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When to get chicks? (Michigan)

Discussion in 'Raising Baby Chicks' started by Darguth, Jan 20, 2015.

  1. Darguth

    Darguth Out Of The Brooder

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    Aug 13, 2014
    Hi everyone!

    I'm new, so if this is the wrong forum, please bear with me :)

    Anyway, my wife and I just bought our first home. It's located on just under 4 acres of (mostly) cleared land. Our plan is to turn it into a proper homestead and--unsurprisingly--chickens are one of the first projects we want to tackle.

    Our long-term plan is to have 1 full acre of combined pasture and garden land, subdivided into 8 plots. We'll then try to get a crop rotation going, rotating each year. The chickens (and eventually dairy goats, but that's a project for another year) will range over 1/2 acre of pastured plots, rotating them on a periodic basis so that they don't over-graze/forage the plots before moving on. We're city kids so this is all new to us, so we plan to start small, learn, and grow as we can.

    Anyway, because of this I'm hoping to build a mobile chicken tractor (like this one) over the winter in our garage so that it will be ready to go in the spring (and be one less thing to do, come spring!)

    Long story short (too late?) my question is when should I plan on ordering chicks from a hatchery or from a local farmer (still not sure where we're going to get them yet) so that they are of the proper size and age to venture forth as early as possible? We live in mid-Michigan so our winters can be rather cold and sometimes unpredictable. I don't want to keep the pullets in the house longer than necessary, but I also want to give them the best chance to thrive.

    Basically I want to move backwards:
    1.) When is the earliest I could safely move them outside?
    2.) How long do I need to raise them indoors before then?
    3.) How long in advance do I need to order chicks before they'd arrive?

    Thanks everyone!
     
  2. Percheron chick

    Percheron chick Chillin' With My Peeps

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    Do you have any outbuildings or garage with power? If you do, I'd be looking at getting some sooner than later IF you can source them locally. Most hatcheries are running full blast in another month while some already have chicks in process. Some hatcheries are already sold out of some breeds in the more popular time slots (Easter) so order now if you want May or June chicks. If you buy now, they will be fine in a brooder until the beginning of April. You won't see eggs before July but you will reap the benefit of bug patrol all spring before that. Getting in front of the bugs makes for a more enjoyable summer and bountiful garden.
     
    Last edited: Jan 20, 2015
  3. Darguth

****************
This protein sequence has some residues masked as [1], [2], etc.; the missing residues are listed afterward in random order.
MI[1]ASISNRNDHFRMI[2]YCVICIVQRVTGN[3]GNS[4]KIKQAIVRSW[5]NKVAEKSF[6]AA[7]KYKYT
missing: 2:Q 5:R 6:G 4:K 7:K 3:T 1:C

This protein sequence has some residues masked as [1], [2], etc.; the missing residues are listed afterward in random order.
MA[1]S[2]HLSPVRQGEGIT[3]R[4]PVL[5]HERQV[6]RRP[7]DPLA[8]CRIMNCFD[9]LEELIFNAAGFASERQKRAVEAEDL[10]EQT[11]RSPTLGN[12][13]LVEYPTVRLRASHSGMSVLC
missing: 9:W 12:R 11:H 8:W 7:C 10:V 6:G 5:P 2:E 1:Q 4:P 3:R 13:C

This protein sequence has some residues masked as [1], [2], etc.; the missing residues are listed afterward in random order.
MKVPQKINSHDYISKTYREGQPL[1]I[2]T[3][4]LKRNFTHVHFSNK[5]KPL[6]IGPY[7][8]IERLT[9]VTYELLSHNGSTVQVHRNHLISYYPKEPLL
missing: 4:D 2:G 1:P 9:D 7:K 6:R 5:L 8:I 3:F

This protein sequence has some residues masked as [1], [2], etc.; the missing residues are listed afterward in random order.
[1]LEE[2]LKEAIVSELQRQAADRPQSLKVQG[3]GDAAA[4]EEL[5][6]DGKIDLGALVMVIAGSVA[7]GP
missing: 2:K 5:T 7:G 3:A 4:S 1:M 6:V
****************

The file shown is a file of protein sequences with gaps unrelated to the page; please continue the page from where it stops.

Darguth Out Of The Brooder

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    Aug 13, 2014
    We have a 2-car attached garage with power, but it is unheated. We have 3 small outbuildings, a small shed and two chicken coops (not mobile) from a prior owner. The old coops are in relatively poor repair though and I wouldn't use them for chicks. Also, the shed is full of...well...stuff that you put in sheds :)

    My plan was to keep them in one our unused bedrooms while in the brooder. That way they can be heated and if things get a little dirty or messy it's not the end of the world because the room is currently unused (for future kiddos). We can also keep the door closed to keep out our dogs, who are bound to be curious, when unsupervised :)

    How late into April should they stay in the brooder?
     
    Last edited: Jan 20, 2015
  4. Ridgerunner

    Ridgerunner Chicken Obsessed

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    As Percheron said, if you have an outbuilding with power, they never need to be inside. My brooder is in the coop. As soon as they come out of the incubator they go in the brooder, even if the outside temperature is below freezing. What chicks need is food, water, protection from predators, protection from the environment, and a warm place to go to so they can warm up if they need to. In warmer weather they may need a cooler place to go to so they can get away from the heat. The brooder also needs to be dry.

    Once they feather out chicks can handle some really cold temperatures. I’ve had 5-week-olds go through nights in the mid 40’s. I’ve had some 5-1/2week olds go through nights in the mid 20’s. I don’t know how cold they could have gone through.

    When do chicks feather out? Good question and like most questions with chickens, it varies. If you feed them a high protein diet, like Chick Starter, they will feather out faster than chicks fed Grower from hatch. If you give them a lot of low-protein treats, you can slow them feathering out some. Most chicks are fully feathered at 4 to 5 weeks, but there can be some exceptions.